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Blockers (2018)

R   |    |  Comedy

Blockers (2018) Poster

Three parents try to stop their daughters from losing their virginity on prom night.

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  • Leslie Mann at an event for Blockers (2018)
  • Blockers (2018)
  • Alyson Stoner at an event for Blockers (2018)
  • Kathryn Newton in Blockers (2018)
  • Miles Robbins and Geraldine Viswanathan in Blockers (2018)
  • Leslie Mann at an event for Blockers (2018)

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17 April 2018 | kaptenvideo-89875
| Teenagers want to have sex, and their parents prevent them to do so. Story as old as humanity, but worth seeing.
As a movie fan, I don't care for "genre movies" - meaning, in general, any project done just because authors imagine this kind of thing being hot right now.

As a rule, such efforts lack depth because they rely on cliches but rarely concentrate on fleshing out the world and characters which are the basic building blocks of decent storytelling.

As a result, I don't usually watch musicals, superhero stories, or computer animations... but I still like raunchy comedies. Not that I have high hopes for them, it's just a guilty pleasure.

"Blockers" falls into the latter category so if this kind of thing is not your cup of tea, you can stop reading now. Watching this wouldn't change your mind about sex, genitalia, bodily fluid, or partying related jokes.

Having said that, "Blockers" feels like one of the best raunchy mainstream comedies around. Definitely one of my favorites since the current wave was kickstarted by Judd Apatow's "The 40-Year-Old Virgin" in 2005.

I mentioned the legendary comedy screenwriter-director-producer on purpose. Here we have one of the more successful attempts to use Apatow's particular blend of entertainment to a great effect.

You know - dirty jokes but also a lot of heart, laid-back stories about everyday people, improvisational but strong dialogue, enough room to let everyone's personal charm shine through.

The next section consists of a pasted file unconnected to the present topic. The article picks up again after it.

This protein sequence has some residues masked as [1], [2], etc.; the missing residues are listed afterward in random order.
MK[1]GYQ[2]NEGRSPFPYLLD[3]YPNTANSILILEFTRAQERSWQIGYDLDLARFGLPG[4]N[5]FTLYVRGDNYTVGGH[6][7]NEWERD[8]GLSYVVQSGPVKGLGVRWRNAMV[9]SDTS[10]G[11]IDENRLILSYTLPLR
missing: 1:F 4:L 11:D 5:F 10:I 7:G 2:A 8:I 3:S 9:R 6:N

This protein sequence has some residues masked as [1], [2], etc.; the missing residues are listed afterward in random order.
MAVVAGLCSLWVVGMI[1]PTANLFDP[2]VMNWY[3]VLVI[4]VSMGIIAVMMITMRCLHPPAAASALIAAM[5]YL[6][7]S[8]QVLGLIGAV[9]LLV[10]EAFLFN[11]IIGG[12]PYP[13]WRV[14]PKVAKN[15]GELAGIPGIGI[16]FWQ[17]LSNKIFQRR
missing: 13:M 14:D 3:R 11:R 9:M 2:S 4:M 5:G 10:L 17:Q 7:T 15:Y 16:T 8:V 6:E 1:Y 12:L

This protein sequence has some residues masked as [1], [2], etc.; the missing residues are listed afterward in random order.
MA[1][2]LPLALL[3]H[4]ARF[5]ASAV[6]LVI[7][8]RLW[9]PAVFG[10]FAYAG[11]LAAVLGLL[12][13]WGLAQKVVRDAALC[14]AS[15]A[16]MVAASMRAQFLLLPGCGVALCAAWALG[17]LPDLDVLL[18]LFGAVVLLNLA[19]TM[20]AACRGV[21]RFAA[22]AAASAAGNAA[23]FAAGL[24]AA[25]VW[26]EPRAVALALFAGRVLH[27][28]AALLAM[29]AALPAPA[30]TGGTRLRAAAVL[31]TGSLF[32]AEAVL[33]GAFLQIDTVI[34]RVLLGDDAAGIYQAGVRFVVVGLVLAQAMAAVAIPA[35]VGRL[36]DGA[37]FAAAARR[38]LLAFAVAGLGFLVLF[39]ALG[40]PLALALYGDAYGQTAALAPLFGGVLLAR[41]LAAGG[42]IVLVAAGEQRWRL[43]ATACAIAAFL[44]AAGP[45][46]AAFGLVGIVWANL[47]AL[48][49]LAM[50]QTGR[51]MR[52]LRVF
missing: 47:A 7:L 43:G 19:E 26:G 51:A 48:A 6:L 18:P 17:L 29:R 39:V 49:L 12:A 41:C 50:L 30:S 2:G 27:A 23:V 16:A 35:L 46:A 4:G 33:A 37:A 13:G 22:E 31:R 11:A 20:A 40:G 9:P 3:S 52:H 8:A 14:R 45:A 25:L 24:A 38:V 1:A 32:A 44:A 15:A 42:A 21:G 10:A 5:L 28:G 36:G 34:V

Apatow's formula has been around for a while now - finding a thankful audience with the short-lived cult series "Freaks and Geeks", gaining worldwide attention with "Virgin". But there's only few comedies that have managed to use it to such a good effect as "Blockers".

It's even cooler that the successful imitators are not comedy pros or Apatow veterans but (judging by their IMDb's resumes) relatively inexperienced screenwriting brothers Brian and Jim Kehoe. Plus the director is a woman, called Kay Connon.

I don't consider myself biased but women's efforts to helm modern raunchy comedies don't seem too encouraging, as witnessed in "Rough Night" and "Bad Moms 2", two recent examples that just suck.

Connon, on the other hand, has experience with the genre, having co-written the whole of "Pitch Perfect" trilogy. And her achievement as a first time director is denifinitely a noteworthy one. "Blockers" is just chock full of committed and charming performances. This is always a sign of good director because memorable performances rarely just happen, even in the best of times.

I am not mainly talking about the three leads (Leslie Mann, Ike Barinholtz, John Cena) as parents on a mission to cockblock their youngsters' prom night sexcapades. The overall coolness of the big cast is something to savour, including Miles Robbins who feels like a second coming of Russell Brand in "Forgetting Sarah Marshall".

The compatibility and impeccable comic timing of every major player is just great. Special shout out should go to John Cena - who knew that WWE star could be such an asset in comedy, and not in supporting role as used to, but as one of the leads.

Traditionally, the "Apatow formula's" weakness has been lack of strikingly interesting story which often brings an overreliance on mediocre dialogue.

"Blockers's" story is not that interesting either - and some section could be shorter, such as teenagers in hotel - but the result works even when it gets corny, offering enough energy and inspired mayhem to be worth of genre fan's time.

All in all, "Blockers" kind of reminds me of "Step Brothers", one of my modern comedy favourites from 2008. The story is not the strong point and suffers from staying "middle of the road", lacking the one great punch which would raise it to the leagues of insta-classics. But the result is greater than sum of its parts, and the charm of the cast puts it a league of its own.

There's one thing that I'm a bit sad about though. The trailers make it seem like a mindless mainstream offering although the movie is slower and a bit more thoughtful than usual.

If possible, please watch "Blockers" itself first and trailers later, otherwise you may feel that you have seen all the stand-out bits already, which may make you miss out on how nice the movie feels as a whole.

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